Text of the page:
Drexel Smart House is a student-led, research-driven organization at Drexel University working to develop a sustainable model for urban residential living. The organization engages students in multidisciplinary teams working on a number of green projects, including a lightweight green roof, residential water recovery system, urban crop cultivation, energy recovery systems and more.
This grant will create the Drexel Smart House Student Seed Fund, which will allow students to conduct early research and prototype development. Drexel Smart House has shown that access to early seed funding for preliminary research and prototypes greatly improves prospects for expanded research funding and industry collaboration.
The new eighteen-month program will fund individual, student-proposed projects ranging in cost from $100-$2,500. Student-developed short proposals will be reviewed by a faculty member and a student review board. Project proposals will be from teams working on freshman or senior engineering design projects, multidisciplinary teams, graduate student teams, and undergraduate/graduate teams.
This E-Team developed an improved high pressure research device for biotechnology research markers. The project focused on the development of an improved, simpler, more cost-effective and user friendly device capable of competing with current equipment.
In partnership with the US Army, this E-Team developed an environmentally friendly alternative to styrene. Styrene is a potentially carcinogenic petroleum derivative that has harmful effects on the environment and is highly regulated by the EPA. The team's product is a soybean oil derivative that can replace styrene in thermoset resins (raw materials used in the fiber-reinforced products industry). The soybean oil is environmentally friendly (safe and renewable), performs better than styrene, and costs less.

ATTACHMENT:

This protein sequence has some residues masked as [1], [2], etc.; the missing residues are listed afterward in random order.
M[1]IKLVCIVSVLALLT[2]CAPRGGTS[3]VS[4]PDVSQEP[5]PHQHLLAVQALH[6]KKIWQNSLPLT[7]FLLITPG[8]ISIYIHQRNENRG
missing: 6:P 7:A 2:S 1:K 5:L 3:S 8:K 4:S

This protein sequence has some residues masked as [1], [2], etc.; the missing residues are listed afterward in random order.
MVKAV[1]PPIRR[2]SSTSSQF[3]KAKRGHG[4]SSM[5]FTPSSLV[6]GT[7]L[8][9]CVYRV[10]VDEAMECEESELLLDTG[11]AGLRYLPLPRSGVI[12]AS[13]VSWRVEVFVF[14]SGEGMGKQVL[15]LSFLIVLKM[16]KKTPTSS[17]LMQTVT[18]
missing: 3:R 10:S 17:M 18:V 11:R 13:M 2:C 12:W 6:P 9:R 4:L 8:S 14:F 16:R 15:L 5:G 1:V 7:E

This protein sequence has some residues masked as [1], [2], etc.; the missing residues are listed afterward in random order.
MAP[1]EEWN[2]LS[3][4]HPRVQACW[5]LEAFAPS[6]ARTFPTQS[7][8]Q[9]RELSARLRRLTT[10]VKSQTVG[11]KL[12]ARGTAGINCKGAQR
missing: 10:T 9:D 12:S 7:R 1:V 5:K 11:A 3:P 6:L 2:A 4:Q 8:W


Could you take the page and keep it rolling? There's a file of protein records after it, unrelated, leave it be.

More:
The DigiTails E-Team developed replacement taillight assemblies that combine the visual appeal of “Euro” style taillights (consisting of individual red lenses in a chrome housing) with the benefits of LED technology. The first prototype emulated different designs and the beta included software for creating customizable lighting designs. LEDs provide lower power consumption than incandescent lights, lower operating temperature, and a 20x longer lifespan.
The team members were from diverse academic backgrounds in business, mechanical engineering, and electrical engineering. The team’s advisors and faculty had experience in entrepreneurship and engineering.
Update: The DigiTails team went on to found Spaghetti Engineering, a company built around DigiTails technology. Read a profile of company founder Michael Muhlbaier here.
The High Pressure Optical Cell (HPOC) is a research tool that enables the modification of food proteins, decreased freezing temperatures and dewatering foods. HPOCs are also used as a tool in the study of lipid/protein interactions, protein denaturation, virus dissociation, and drug-membrane interactions. Any innovations in HPOC technology will impact future research in biomedical, pharmaceutical and food science research.
The Concurrent Engineering & Engineering Design E-Team has developed a new HPOC design, enabling researchers to introduce a second component to the original sample while both components are under pressure. This innovation allows researchers to observe initial molecular interactions in real time and at high pressure via fiber optics, and in the process gather previously unobtainable data.